Monday, November 25, 2013
The Monmouth Beach fire Company would like to share the following Thanksgiving Cooking Safety Tips and an important message from the NFPA ( National Fire Protection Association) about the dangers/hazards of using an outdoor gas fueled turkey fryer, that immerse the turkeys in hot oil, to cook your turkeyThe Monmouth Beach Fire Company wishes all of our family, members and friends a very Happy ThanksgivingTHANKSGIVING SAFETY:The kitchen is the heart of the home, especially at Thanksgiving. Kids love to be involved in holiday preparations. Safety in the kitchen is important, especially on Thanksgiving Day when there is a lot of activity and people at home.Safety tips
Wednesday, November 6, 2013
Long Branch, N.J.Yesterday afternoon around 2:00 pm the Long Branch Fire Department was dispatched to a large brush fire at their D.P.W. yard on Atlantic Avenue. The fire, in a large 150 foot by 75 foot pile of brush threatened many surrounding structures within the area of the fire. Mutual aid was quickly requested from Monmouth Beach, Sea Bright, Neptune, Rumson, West Long Branch, Union Beach.Responding directly to the scene were MB Chiefs 3366 & 3367 along with Engine 3376. Monmouth Beach's Tower Ladder, 3391, was requested to relocate to Long Branch Fire Headquarters along with an Engines from Rumson, and Sea Bright.Crews from Long Branch were still operating at the scene until late last night.The fire was contained to the D.P.W. yard and did not effect any of the surrounding structures.
It’s that time of year again! On Sunday morning, we’ll be gifted with an extra hour of sleep as clocks fall back. And while it may seem like a chore to adjust every clock in the house, the practice can save lives.As you change your clocks this weekend, take the time to also change the batteries in your home’s smoke and carbon monoxide detectors. This simple maneuver can help keep your family safe.According to the Fire Analysis and Research Division of the National Fire Protection Association, nearly a quarter of fatal fire injuries occur in homes where at least one smoke alarm is present but fails to operate, often due to dead or missing batteries.All too often firefighters see firsthand the devastating effects on families whose homes don’t have working smoke detectors.We also encourage families to use their extra hour to review home fire safety plans since the NFPA estimates that families have less than three minutes on average to escape a home fire from the time a smoke alarm goes off.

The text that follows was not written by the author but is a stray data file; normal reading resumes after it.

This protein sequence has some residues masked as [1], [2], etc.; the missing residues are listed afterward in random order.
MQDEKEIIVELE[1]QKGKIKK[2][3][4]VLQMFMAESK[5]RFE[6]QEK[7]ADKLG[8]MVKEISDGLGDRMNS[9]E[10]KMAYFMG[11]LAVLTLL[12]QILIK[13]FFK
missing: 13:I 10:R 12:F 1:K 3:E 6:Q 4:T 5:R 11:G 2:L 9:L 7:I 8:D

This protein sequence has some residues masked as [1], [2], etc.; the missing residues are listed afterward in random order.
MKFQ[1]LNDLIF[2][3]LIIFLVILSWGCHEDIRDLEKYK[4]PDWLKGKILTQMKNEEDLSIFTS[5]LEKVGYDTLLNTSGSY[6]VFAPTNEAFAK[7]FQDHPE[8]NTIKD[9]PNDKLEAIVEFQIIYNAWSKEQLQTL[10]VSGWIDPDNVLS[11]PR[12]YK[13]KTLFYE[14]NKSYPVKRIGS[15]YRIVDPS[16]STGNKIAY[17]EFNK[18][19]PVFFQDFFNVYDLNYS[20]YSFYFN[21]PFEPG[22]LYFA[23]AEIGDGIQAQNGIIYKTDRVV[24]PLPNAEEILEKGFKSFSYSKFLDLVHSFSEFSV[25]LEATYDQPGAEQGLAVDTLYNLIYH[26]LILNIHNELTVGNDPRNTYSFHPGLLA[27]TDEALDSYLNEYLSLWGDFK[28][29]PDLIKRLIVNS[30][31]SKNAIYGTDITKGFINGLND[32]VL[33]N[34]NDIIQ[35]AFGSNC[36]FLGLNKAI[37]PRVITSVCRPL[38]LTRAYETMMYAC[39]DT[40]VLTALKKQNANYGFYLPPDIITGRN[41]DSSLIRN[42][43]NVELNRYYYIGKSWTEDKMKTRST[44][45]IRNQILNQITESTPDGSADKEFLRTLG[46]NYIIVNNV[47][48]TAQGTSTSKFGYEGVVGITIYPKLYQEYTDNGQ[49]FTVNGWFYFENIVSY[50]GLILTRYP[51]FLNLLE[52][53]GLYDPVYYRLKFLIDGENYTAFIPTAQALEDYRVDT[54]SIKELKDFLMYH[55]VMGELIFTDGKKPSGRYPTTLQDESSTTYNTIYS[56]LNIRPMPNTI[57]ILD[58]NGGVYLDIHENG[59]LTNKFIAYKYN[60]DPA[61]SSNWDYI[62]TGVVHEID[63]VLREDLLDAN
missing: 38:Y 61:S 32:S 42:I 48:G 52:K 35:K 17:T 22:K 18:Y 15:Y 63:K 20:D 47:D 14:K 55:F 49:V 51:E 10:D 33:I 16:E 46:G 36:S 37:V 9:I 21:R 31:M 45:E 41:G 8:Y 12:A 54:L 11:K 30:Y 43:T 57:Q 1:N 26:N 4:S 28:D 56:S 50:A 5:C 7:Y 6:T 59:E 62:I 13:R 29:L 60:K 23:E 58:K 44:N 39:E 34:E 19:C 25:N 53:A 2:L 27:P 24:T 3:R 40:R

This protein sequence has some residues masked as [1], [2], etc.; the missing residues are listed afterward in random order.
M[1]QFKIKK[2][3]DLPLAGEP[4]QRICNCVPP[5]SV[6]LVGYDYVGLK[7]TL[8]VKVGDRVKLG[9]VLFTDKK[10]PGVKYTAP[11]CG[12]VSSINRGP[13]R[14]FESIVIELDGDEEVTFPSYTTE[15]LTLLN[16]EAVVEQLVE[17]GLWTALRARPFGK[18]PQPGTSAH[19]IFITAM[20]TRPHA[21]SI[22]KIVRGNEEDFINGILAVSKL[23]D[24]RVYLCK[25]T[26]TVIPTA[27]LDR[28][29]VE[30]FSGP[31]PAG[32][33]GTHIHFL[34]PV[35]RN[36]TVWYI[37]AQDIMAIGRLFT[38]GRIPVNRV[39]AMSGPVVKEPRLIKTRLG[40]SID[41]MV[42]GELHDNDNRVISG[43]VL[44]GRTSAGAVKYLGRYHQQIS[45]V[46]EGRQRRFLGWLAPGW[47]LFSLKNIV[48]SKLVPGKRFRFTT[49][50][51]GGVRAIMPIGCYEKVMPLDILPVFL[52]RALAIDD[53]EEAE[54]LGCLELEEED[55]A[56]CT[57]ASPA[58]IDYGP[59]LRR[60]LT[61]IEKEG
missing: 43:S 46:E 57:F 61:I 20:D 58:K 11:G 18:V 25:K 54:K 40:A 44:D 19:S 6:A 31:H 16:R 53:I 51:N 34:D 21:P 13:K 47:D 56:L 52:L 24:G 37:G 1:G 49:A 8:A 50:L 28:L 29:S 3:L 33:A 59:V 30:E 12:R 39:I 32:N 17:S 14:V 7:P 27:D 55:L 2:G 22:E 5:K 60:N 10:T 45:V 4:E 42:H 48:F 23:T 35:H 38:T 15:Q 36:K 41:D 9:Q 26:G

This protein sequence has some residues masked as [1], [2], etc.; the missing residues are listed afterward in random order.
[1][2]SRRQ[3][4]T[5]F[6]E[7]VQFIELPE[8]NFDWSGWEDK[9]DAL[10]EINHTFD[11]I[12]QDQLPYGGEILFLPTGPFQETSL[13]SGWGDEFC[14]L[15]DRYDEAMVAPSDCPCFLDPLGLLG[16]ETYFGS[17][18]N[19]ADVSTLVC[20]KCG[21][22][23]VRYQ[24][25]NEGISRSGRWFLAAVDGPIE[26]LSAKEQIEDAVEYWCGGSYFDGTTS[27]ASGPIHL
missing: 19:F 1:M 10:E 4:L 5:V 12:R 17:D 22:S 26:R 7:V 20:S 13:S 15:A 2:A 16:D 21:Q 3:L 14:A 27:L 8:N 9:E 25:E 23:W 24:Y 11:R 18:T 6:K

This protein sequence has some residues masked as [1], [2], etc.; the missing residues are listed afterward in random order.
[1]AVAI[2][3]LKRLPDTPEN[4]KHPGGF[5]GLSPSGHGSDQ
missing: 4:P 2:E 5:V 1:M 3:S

October 29, 2013:During a "Special" Borough meeting last night, at The Church of The Precious Blood, in Monmouth Beach, The Mayor and Borough Commissioners honored all of the men and women of the Monmouth Beach Emergency Services and civilians for their actions during our response and recovery from Hurricane SandyMayor Sue Howard and Commissioner Jim Cunniff stood at the podium to recognize the departments, agencies, and civilians involved during and after Sandy.Monmouth Beach O.E.M Coordinator, Police Captain, Dennis Cahill read the names of the Borough Police Officers who worked tirelessly during and after the storm.Police Chief Drew Winans, proudly handed out citation bars to all of the men that worked during and after the storm.Presenting citation bars to the members of The Monmouth Beach Fire Company, for their dedication to duty and outstanding service, were current Chief of Dept. Dave Stickle, 1st Assistant Chief Ed Marsh, and Ex-Chief Scott Shanker, who was Chief of Dept during Hurricane Sandy. The men and women of the Monmouth Beach Fire Company worked tirelessly for weeks answering calls for service within the Borough. Some of whom lost everything themselves but, continued to serve the residents of Monmouth Beach.Presenting the citation bars to the men and women of the Monmouth Beach EMS was EMS Captain Kevin Keeshen.Also recognized last night were members of the Monmouth Beach DPW, Building & Construction Department as well as individuals that assisted during the recovery period.Members of the Fire Company that were recognized last night are as follows;
The Mayor and Commissioners of the Borough of Monmouth Beach will be holding a special meeting on Tuesday October 29, 2013 at 7:00 PM to recognize the emergency responders and the civilians who assisted us during our response and recovery from Hurricane Sandy. The meeting will take place at the Parish Center, located behind the Church of the Precious Blood, 72 Riverdale Avenue, Monmouth Beach, NJ 07750. In addition, at 6:50pm,The Borough of Monmouth Beach, will begin the eveningwith our own "Light Up New Jersey" in front of Precious Blood Church. Along with other Jersey Shore towns,at 6:50pm we too will shine flashlights in a “moment of light” as a symbol of hope as we look to our future.We will continue to recover, and as we do,prove to the world that we truly are stronger than the storm!Please remember to bring your flashlight from home!